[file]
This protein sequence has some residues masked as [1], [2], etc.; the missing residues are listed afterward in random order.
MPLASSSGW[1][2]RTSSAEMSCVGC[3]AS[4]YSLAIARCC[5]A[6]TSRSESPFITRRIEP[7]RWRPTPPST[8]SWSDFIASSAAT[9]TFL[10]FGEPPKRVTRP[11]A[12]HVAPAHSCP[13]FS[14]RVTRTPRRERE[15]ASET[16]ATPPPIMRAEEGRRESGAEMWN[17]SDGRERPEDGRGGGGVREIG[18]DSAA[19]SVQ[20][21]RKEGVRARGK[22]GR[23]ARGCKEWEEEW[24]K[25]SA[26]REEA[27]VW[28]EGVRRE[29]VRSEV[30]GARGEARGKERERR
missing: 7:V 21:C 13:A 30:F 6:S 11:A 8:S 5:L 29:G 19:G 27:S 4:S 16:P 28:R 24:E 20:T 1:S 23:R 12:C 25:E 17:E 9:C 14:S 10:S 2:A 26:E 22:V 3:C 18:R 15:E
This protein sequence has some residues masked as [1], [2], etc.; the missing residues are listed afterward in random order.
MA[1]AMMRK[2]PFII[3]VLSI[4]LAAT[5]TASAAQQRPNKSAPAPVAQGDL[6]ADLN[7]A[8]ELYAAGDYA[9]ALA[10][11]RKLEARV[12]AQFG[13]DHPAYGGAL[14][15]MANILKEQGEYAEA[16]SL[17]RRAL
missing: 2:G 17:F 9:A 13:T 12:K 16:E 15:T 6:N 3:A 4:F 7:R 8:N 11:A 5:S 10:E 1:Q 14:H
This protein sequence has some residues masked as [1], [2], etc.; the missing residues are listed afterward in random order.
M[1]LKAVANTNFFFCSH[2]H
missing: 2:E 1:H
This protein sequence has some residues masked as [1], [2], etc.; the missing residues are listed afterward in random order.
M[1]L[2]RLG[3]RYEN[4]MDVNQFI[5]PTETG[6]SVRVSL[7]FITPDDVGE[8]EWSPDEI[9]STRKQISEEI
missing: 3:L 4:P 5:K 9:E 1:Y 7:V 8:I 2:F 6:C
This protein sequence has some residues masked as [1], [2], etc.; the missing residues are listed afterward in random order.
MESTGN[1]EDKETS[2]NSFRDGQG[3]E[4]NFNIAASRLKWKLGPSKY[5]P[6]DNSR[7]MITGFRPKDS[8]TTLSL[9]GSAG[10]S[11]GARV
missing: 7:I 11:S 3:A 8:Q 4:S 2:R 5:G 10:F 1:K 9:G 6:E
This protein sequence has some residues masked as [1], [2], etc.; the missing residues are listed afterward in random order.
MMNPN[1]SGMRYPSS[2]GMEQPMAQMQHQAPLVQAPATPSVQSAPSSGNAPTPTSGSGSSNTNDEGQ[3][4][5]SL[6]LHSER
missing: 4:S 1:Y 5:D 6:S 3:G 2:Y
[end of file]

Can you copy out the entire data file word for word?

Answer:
This protein sequence has some residues masked as [1], [2], etc.; the missing residues are listed afterward in random order.
MPLASSSGW[1][2]RTSSAEMSCVGC[3]AS[4]YSLAIARCC[5]A[6]TSRSESPFITRRIEP[7]RWRPTPPST[8]SWSDFIASSAAT[9]TFL[10]FGEPPKRVTRP[11]A[12]HVAPAHSCP[13]FS[14]RVTRTPRRERE[15]ASET[16]ATPPPIMRAEEGRRESGAEMWN[17]SDGRERPEDGRGGGGVREIG[18]DSAA[19]SVQ[20][21]RKEGVRARGK[22]GR[23]ARGCKEWEEEW[24]K[25]SA[26]REEA[27]VW[28]EGVRRE[29]VRSEV[30]GARGEARGKERERR
missing: 7:V 21:C 13:A 30:F 6:S 11:A 8:S 5:L 29:G 19:G 27:S 4:S 16:P 28:R 24:E 20:T 1:S 23:R 12:C 25:E 17:E 9:C 14:S 10:S 2:A 26:E 22:V 3:C 18:R 15:E
This protein sequence has some residues masked as [1], [2], etc.; the missing residues are listed afterward in random order.
MA[1]AMMRK[2]PFII[3]VLSI[4]LAAT[5]TASAAQQRPNKSAPAPVAQGDL[6]ADLN[7]A[8]ELYAAGDYA[9]ALA[10][11]RKLEARV[12]AQFG[13]DHPAYGGAL[14][15]MANILKEQGEYAEA[16]SL[17]RRAL
missing: 2:G 17:F 9:A 13:T 12:K 16:E 15:T 6:N 3:A 4:F 7:R 8:N 11:A 5:S 10:E 1:Q 14:H
This protein sequence has some residues masked as [1], [2], etc.; the missing residues are listed afterward in random order.
M[1]LKAVANTNFFFCSH[2]H
missing: 2:E 1:H
This protein sequence has some residues masked as [1], [2], etc.; the missing residues are listed afterward in random order.
M[1]L[2]RLG[3]RYEN[4]MDVNQFI[5]PTETG[6]SVRVSL[7]FITPDDVGE[8]EWSPDEI[9]STRKQISEEI
missing: 3:L 4:P 5:K 9:E 1:Y 7:V 8:I 2:F 6:C
This protein sequence has some residues masked as [1], [2], etc.; the missing residues are listed afterward in random order.
MESTGN[1]EDKETS[2]NSFRDGQG[3]E[4]NFNIAASRLKWKLGPSKY[5]P[6]DNSR[7]MITGFRPKDS[8]TTLSL[9]GSAG[10]S[11]GARV
missing: 7:I 11:S 3:A 8:Q 4:S 2:R 5:G 10:F 1:K 9:G 6:E
This protein sequence has some residues masked as [1], [2], etc.; the missing residues are listed afterward in random order.
MMNPN[1]SGMRYPSS[2]GMEQPMAQMQHQAPLVQAPATPSVQSAPSSGNAPTPTSGSGSSNTNDEGQ[3][4][5]SL[6]LHSER
missing: 4:S 1:Y 5:D 6:S 3:G 2:Y